The American Academy of Allergy Asthma & Immunology has created a website for practitioners, which can be accessed here. Below is guidance offered in the letter to members.
- There is no data to support the belief that asthma is a risk factor for COVID-19. Available data suggest that the rate of asthma in patients with severe COVID-19 is the same or lower than the general population.
- Systemic steroids are not recommended for the treatment of COVID-19, but are okay for asthma exacerbation.
- It is important to continue to manage your asthma patients and asthma exacerbations according to the guidelines. Focus on asthma control to keep our patients well and out of the emergency room (ER) and urgent care, where the risk for infection with COVID-19 is much higher. This would be a good time to ensure that all of your asthma patients are up to date on medications and treatment plans.
- There is no evidence that the biologics we use in asthma have any adverse effect on COVID-19 cases, and it would be important to continue them based on the need for asthma control.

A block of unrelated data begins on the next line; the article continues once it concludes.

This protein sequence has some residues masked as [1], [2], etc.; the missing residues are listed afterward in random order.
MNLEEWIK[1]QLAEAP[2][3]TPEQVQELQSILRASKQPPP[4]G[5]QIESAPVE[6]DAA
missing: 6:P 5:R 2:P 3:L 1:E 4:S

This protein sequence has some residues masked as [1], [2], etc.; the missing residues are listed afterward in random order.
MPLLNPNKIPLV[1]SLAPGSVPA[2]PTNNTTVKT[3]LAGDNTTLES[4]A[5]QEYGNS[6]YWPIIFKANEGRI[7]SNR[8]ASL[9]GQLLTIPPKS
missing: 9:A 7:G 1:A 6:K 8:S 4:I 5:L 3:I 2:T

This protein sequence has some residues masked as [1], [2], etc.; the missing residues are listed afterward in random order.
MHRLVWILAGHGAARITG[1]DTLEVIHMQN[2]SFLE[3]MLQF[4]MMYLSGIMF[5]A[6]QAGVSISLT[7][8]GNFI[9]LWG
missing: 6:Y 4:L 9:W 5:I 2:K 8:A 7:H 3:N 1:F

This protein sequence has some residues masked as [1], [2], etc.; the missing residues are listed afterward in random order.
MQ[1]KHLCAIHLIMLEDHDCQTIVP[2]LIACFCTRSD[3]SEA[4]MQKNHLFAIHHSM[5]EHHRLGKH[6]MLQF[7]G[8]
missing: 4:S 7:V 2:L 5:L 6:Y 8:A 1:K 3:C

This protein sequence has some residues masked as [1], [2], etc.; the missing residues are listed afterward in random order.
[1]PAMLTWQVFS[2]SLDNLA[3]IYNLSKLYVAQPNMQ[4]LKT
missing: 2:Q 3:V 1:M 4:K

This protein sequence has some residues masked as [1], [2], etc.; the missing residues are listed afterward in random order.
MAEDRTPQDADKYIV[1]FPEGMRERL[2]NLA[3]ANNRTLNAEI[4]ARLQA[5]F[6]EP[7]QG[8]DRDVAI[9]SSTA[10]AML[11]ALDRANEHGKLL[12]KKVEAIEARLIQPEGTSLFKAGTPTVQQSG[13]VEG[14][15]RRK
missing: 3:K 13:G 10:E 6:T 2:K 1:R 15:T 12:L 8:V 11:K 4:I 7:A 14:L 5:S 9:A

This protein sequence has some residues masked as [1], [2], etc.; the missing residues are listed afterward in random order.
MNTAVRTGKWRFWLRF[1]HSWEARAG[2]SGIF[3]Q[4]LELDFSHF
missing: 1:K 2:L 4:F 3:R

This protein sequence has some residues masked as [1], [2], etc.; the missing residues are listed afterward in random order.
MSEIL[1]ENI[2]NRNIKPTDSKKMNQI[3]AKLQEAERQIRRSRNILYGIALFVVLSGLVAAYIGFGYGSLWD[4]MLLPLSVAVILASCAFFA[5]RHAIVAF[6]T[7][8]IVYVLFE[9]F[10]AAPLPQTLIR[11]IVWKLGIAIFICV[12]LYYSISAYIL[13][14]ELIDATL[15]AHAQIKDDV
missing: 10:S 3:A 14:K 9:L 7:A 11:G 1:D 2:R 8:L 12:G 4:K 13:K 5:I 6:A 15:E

- Steroid dependent asthmatics: Remember adjustments for adrenal insufficiency and severe infection, may need to consider stress doses of hydrocortisone even for patients on high dose ICS. See this article.Food Allergies
- Additional counseling for food allergy patients regarding the inability to choose more familiar foods or query waitpersons/chefs when getting restaurant take-out was posted in a previous message.
- The white paper on COVID-19 and the allergist just published in JACI: In Practice recommends adjusting counseling about epinephrine use in the case of a reaction, emphasizing that transportation to the ER was for the allergic reaction itself and not for potential adverse reactions to epinephrine. If the patient has a mild allergic reaction, an ER trip may not be needed even if epinephrine was administered, in order to reduce the risk for COVID-19 infection.